when the dust clears

Words about and images of matters political, social, and military

The Preliminary Emancipation Proclamation at the Schomburg Center, NY, NY

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Wonderfully diverse crowds lined up last week at the Schomburg to view the early version of the Emancipation Proclamation signed by President Abraham Lincoln on September 22, 1862. 150 years ago.

The document stated that “on the first day of January . . . all persons held as slaves within any State, or designated part of a State, the people whereof shall then be in rebellion against the United States shall be then, thenceforward, and forever free.”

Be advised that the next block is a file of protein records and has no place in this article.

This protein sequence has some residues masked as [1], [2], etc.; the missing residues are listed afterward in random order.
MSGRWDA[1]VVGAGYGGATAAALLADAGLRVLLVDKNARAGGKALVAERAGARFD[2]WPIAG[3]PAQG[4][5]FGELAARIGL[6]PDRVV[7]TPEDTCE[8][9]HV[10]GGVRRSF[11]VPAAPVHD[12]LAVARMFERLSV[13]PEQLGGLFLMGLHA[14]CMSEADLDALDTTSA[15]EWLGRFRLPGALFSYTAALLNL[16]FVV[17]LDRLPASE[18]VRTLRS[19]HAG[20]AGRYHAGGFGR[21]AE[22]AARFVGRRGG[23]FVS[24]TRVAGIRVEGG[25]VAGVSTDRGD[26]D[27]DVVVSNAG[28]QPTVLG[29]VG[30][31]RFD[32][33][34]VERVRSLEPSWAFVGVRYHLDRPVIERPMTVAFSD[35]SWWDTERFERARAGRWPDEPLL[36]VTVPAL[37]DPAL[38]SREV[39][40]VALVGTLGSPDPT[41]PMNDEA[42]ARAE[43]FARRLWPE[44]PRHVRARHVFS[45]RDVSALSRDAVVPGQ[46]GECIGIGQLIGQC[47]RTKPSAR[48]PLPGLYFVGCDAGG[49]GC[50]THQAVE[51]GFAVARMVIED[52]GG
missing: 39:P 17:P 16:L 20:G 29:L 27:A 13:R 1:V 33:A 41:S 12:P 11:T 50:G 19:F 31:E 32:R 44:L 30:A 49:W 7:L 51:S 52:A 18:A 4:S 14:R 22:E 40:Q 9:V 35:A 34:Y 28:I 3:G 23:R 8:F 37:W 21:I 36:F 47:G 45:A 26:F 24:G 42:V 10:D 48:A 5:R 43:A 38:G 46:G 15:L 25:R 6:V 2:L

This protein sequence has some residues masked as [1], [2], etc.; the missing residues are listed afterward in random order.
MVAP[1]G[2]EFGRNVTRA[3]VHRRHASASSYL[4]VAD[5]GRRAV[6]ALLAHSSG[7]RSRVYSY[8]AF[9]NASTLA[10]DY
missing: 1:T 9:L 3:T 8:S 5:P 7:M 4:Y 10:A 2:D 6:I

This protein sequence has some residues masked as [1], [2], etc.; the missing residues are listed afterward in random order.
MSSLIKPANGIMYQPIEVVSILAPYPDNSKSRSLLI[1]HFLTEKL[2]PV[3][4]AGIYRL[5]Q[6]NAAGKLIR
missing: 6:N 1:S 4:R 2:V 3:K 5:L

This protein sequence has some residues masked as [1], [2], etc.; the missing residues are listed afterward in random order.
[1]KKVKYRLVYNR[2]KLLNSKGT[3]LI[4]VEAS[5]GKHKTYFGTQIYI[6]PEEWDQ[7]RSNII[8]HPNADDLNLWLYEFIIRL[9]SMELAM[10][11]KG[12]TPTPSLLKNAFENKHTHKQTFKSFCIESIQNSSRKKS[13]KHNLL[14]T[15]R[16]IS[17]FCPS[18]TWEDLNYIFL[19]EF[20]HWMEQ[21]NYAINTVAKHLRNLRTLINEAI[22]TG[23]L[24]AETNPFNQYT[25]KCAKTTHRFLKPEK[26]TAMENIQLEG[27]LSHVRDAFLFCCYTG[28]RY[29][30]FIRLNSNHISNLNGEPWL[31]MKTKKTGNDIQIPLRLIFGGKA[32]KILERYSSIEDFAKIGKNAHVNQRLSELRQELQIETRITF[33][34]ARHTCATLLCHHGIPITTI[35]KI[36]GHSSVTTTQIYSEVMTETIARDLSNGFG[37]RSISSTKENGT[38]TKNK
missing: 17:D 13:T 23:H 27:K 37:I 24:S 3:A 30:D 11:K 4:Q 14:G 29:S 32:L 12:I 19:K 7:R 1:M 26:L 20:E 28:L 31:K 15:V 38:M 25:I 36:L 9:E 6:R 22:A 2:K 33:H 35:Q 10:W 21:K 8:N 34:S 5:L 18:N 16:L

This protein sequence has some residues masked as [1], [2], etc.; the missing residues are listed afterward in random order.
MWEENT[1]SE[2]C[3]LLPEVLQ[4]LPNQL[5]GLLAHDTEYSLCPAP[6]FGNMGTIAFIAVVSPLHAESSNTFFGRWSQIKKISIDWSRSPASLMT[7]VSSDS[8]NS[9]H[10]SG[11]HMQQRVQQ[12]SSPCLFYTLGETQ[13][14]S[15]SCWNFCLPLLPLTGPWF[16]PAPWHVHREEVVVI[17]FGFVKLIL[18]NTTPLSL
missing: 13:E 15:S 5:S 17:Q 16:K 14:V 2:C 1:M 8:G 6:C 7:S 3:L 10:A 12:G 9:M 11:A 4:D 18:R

The Emancipation didn’t end slavery; it was but another shot across the Confederacy’s bow. The words on the page became reality largely because countless shots, rhetorical and metallic—some of the latter fired by members of the 180,000-strong U.S. Colored Troops—actually connected.

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